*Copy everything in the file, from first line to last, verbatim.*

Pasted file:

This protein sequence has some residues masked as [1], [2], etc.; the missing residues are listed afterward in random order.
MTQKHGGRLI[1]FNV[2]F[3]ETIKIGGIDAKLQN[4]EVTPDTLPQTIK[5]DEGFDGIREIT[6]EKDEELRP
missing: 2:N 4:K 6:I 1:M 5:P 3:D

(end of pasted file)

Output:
This protein sequence has some residues masked as [1], [2], etc.; the missing residues are listed afterward in random order.
MTQKHGGRLI[1]FNV[2]F[3]ETIKIGGIDAKLQN[4]EVTPDTLPQTIK[5]DEGFDGIREIT[6]EKDEELRP
missing: 2:N 4:K 6:I 1:M 5:P 3:D